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Original Research: NUTRITION |

Low Dietary Nutrient Intakes and Respiratory Health in Adolescents*

Jane S. Burns, ScD; Douglas W. Dockery, ScD; Lucas M. Neas, ScD; Joel Schwartz, PhD; Brent A. Coull, PhD; Mark Raizenne, ScD; Frank E. Speizer, MD
Author and Funding Information

*From the Departments of Environmental Health (Dr. Burns and Dockery), Epidemiology (Dr. Schwartz), and Biostatistics (Dr. Coull), Harvard School of Public Health, Boston, MA; Channing Laboratory (Dr. Speizer), Brigham and Women’s Hospital & Harvard Medical School, Boston, MA; National Health and Environmental Effects Research Laboratory (Dr. Neas), U.S. Environmental Protection Agency; and Safe Environments (Dr. Raizenne), Health Canada, Ottawa, ON, Canada.

Correspondence to: Jane S. Burns, ScD, Harvard School of Public Health, Bldg 1, Fourteenth Floor, 665 Huntington Ave, Boston, MA 02115; e-mail: jburns@hsph.harvard.edu



Chest. 2007;132(1):238-245. doi:10.1378/chest.07-0038
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Background: Epidemiologic studies have indicated that a diet rich in fruit, antioxidants, and n-3 fatty acids may contribute to optimal respiratory health. We investigated whether low dietary nutrient intakes were associated with lower pulmonary function and higher reporting of respiratory symptoms in adolescents.

Methods: We examined the association of dietary factors (fruit, vegetables, vitamins C and E, beta-carotene, retinol, n-3 fatty acids) with respiratory health in a cohort of 2,112 twelfth-grade students in 13 communities in the United States and Canada during the 1998 to 1999 school year. We assessed the associations between dietary factors and pulmonary function with linear mixed models, and respiratory symptoms with logistic regression using a generalized estimating equation adjusted for individual and group-level covariates.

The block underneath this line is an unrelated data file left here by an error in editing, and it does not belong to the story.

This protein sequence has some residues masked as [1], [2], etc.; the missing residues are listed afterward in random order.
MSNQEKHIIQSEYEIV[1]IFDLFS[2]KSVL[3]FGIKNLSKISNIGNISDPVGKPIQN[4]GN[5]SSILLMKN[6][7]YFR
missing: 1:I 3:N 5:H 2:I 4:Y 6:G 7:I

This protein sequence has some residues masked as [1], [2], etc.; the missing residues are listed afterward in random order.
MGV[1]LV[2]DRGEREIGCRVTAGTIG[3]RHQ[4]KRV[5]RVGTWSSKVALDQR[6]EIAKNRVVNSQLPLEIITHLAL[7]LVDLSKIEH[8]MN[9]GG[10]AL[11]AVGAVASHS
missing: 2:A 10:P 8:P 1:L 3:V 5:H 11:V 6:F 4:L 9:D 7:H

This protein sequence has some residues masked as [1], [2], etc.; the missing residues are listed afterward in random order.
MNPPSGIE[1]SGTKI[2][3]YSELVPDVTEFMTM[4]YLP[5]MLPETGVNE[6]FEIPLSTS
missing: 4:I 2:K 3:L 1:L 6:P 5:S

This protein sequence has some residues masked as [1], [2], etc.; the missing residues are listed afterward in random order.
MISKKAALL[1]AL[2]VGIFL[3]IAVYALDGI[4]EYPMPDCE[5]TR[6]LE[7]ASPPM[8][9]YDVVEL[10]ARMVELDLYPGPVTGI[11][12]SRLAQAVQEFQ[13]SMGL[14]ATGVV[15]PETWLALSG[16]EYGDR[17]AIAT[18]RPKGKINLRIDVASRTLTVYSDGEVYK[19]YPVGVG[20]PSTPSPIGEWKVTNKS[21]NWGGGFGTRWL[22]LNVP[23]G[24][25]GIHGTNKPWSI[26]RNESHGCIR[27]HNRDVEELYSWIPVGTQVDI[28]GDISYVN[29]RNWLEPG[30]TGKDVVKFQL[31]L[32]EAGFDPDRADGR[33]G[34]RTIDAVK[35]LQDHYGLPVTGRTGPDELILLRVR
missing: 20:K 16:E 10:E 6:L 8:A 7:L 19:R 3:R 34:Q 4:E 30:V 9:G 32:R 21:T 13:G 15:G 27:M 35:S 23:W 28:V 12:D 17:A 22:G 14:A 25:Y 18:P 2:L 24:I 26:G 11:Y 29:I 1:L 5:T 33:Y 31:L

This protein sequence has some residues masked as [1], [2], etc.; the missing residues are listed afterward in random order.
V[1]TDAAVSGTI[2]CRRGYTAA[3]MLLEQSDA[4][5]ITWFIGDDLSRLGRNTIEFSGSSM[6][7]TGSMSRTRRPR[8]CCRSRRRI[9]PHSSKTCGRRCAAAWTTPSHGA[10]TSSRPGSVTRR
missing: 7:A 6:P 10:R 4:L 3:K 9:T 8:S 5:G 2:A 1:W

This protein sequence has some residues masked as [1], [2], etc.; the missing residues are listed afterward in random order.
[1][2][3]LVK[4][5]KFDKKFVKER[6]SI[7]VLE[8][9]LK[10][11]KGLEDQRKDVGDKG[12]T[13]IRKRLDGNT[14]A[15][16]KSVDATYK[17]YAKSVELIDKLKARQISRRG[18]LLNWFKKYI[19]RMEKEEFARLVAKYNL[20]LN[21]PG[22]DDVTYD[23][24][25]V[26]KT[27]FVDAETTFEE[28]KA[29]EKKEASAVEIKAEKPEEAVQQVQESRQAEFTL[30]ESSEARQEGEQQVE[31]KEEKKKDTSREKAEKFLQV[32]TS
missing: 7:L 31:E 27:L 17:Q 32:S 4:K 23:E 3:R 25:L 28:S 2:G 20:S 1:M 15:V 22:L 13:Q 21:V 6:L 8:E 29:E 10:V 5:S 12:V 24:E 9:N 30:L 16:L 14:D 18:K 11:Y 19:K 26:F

Results: Low dietary fruit intake was associated with lower FEV1 (− 1.3% of predicted; 95% confidence interval [CI], − 2.4 to − 0.2% of predicted), and increased odds of chronic bronchitic symptoms (odds ratio [OR], 1.36; 95% CI, 1.03 to 1.73) compared with higher intake. Low dietary n-3 fatty acids intake was associated with increased odds of chronic bronchitic symptoms (OR, 1.37; 95% confidence interval [CI], 1.05 to 1.81), wheeze (OR, 1.34; 95% CI, 1.06 to 1.69), and asthma (OR, 1.68; 95% CI, 1.18 to 2.39) compared with higher intake. Smokers with lower dietary vitamin C intake had higher ORs of respiratory symptoms compared with smokers who had higher intake.

Conclusions: Adolescents with the lowest dietary intakes of antioxidant and antiinflammatory micronutrients had lower pulmonary function and increased respiratory symptoms, especially among smokers, suggesting that adequate dietary intake may promote respiratory health and lessen the effects of oxidative stress.

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